- The Washington Times - Tuesday, November 6, 2001

The Transportation Department cracked down on United Airlines yesterday for a security breach at Chicago's O'Hare International Airport in which a man carried knives and a stun gun past baggage screeners.
"I consider the O'Hare case a failure of dramatic dimensions," Transportation Secretary Norman Y. Mineta said. "I am recommending that the FAA begin enforcement actions, which could lead to a substantial fine against United Airlines. In addition, we are requiring United Airlines to conduct a retraining of all O'Hare screeners."
The four baggage screeners at O'Hare who allowed the man with the knives and stun gun past their security checkpoint Saturday were fired. Five others, including a supervisor, were suspended. They work for Atlanta-based Argenbreit Security Inc., the nation's largest contractor for airline security.
Subash Gurung, a 27-year-old native of Nepal, was found to be carrying two pocket knives during a search of passengers. A second search of his baggage, after screeners already cleared his luggage through an X-ray machine, revealed additional knives, a stun gun and a spray can of Mace.
The man was arrested before he could board a flight in Omaha, Neb., and was charged with weapons violations. In a television interview, he called the incident a misunderstanding. He said he carried the knives and stun gun because he lived alone and was concerned for his safety.
United Airlines officials denied there was a threat to its passengers.
"No weapon was carried on board as a result of aggressive and effective work by United's own employees," said Jack Creighton, United's chief executive officer.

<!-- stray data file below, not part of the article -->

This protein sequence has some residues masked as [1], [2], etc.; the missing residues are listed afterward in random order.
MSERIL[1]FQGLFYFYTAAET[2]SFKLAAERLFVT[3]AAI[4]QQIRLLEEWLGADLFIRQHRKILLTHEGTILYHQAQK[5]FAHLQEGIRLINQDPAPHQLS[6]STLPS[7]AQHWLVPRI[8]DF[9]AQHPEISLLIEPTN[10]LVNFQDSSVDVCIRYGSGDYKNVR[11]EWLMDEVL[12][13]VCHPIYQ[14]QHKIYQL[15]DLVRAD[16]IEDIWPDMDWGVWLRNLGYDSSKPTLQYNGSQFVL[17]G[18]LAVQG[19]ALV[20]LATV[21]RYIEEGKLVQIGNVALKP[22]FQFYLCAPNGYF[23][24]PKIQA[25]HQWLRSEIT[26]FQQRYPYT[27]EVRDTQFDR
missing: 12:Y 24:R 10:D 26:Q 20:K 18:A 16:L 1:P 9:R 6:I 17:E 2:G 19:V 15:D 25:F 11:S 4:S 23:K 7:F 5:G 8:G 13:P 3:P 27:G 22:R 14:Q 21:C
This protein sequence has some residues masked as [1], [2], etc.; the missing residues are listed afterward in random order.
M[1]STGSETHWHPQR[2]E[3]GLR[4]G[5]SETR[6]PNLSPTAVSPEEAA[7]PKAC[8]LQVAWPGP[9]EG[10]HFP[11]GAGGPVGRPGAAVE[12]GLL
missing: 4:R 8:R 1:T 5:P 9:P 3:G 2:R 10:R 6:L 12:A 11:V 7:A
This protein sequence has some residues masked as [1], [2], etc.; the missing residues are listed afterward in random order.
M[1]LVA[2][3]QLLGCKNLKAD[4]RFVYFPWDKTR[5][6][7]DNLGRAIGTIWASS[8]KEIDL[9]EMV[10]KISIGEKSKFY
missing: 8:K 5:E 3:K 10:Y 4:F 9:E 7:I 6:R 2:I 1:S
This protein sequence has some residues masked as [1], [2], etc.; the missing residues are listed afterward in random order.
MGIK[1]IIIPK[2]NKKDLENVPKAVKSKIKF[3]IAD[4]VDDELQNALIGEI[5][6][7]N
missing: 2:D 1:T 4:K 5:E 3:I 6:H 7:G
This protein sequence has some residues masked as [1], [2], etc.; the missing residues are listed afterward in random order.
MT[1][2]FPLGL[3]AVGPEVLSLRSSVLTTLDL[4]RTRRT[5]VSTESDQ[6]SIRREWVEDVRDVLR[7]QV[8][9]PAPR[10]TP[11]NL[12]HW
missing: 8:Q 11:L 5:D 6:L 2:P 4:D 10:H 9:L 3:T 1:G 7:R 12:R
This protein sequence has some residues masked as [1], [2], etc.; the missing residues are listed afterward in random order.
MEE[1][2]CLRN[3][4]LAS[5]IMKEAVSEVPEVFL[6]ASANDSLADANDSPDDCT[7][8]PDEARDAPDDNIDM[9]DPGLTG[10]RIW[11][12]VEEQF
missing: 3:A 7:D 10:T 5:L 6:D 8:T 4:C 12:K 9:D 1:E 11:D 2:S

He also said the airline was reviewing its security procedures to prevent further incidents.
"United has engaged outside auditors to monitor its security vendors," Mr. Creighton said. "In addition, United will have an increased presence at O'Hare's security checkpoints with immediate effect."
However, Mr. Mineta was unwilling to overlook the incident.
"These failures are evidence to me that the airlines are still not making the necessary investment in security," Mr. Mineta said. "Imagine if pilots got lost and engines wouldn't start. The airlines would take immediate action. I want them to commit the same resources and place the same importance on the security of their passengers."
He plans to meet with airline executives next week to reinforce his position on the importance of security following the September 11 attack on America. Last week, he announced a "zero tolerance" policy against security lapses and pledged swift action against offending airlines.
"When I say zero tolerance, that means zero tolerance," Mr. Mineta said yesterday.


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